Most people associate poisons with household cleaning supplies or chemicals in the garage or used in yard work, but it is so much more than that. In the past several years, electronic cigarettes have become more popular and calls to poison control centers have dramatically increased. In 2012, that number of calls was fewer than 100 cases. In 2014 the number skyrocketed to 4,000.
Liquid nicotine used in the devices is very toxic and children coming in contact with the liquid, either by getting it on their skin or consuming it, have become very ill requiring ER visits. In the past year one toddler has died after consuming the liquid. Adults can also suffer skin irritations, become poisoned or die from the liquid if consumed.
At this time, most liquid nicotine is sold in bottles without child-resistant caps and the sweet flavors and brightly colored containers draw the interest and curiosity of young children. Many states are in the process of requiring liquid nicotine be sold in child-proof packaging. But whether the liquid nicotine is in a child-proof container or not, always keep this product out of the reach of children. If they don’t see you using the product, they may not develop an interest in it. Always dispose of these materials in a manner in which young children can not retrieve it.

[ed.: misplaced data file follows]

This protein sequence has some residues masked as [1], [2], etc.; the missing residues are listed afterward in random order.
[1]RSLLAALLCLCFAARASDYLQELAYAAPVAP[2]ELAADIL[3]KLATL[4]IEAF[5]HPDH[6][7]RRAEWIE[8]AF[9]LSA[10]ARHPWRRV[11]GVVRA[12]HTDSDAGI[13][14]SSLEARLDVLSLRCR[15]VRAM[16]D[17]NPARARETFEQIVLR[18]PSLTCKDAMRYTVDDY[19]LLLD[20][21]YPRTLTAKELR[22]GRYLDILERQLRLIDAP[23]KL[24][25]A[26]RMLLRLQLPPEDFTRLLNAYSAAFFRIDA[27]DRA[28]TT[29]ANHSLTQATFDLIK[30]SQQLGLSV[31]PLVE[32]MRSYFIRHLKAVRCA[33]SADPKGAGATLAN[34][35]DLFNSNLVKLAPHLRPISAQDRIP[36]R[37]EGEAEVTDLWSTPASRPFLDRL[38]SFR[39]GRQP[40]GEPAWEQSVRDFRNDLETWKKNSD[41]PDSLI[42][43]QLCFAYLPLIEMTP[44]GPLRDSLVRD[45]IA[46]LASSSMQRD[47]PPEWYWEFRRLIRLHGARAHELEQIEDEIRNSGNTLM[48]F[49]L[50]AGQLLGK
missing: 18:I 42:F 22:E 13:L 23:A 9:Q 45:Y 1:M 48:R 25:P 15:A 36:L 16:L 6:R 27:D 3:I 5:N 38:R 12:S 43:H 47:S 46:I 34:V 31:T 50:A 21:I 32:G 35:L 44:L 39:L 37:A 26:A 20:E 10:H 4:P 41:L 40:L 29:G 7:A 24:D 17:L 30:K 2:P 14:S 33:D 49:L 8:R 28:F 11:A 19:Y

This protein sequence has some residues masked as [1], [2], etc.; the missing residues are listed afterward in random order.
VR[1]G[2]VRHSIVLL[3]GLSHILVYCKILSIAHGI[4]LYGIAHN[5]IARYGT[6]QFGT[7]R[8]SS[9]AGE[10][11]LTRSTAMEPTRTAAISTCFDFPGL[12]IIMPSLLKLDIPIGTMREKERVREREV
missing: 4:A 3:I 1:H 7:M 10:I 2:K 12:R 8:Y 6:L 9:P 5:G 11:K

While electronic cigarettes pose a serious poisoning risk, traditional tobacco cigarettes and smokeless tobacco are also dangerous if ingested. Look around your neighborhood, a park or the beach and you can see discarded butts littering public areas. Although the bitter taste may stop a child from totally ingesting the butt, the filter can pose a choking hazard, and the nicotine toxins trapped in the filter can seriously sicken a young child or an animal. A young child may think putting smokeless tobacco in their is normal, especially after watching a family member, but the nicotine levels in smokeless products are high and could poison a child. Leaving a spit can or bottle in easy access of a child can also pose a poisoning situation.
Accidents do happen, no matter how careful you may be, so keep the toll-free Poison Help Line number (800-222-1222) close to your phone or programmed into your mobile device in case of an emergency. Read “50+ Poisoning Prevention Tips” for more information to help safeguard your family.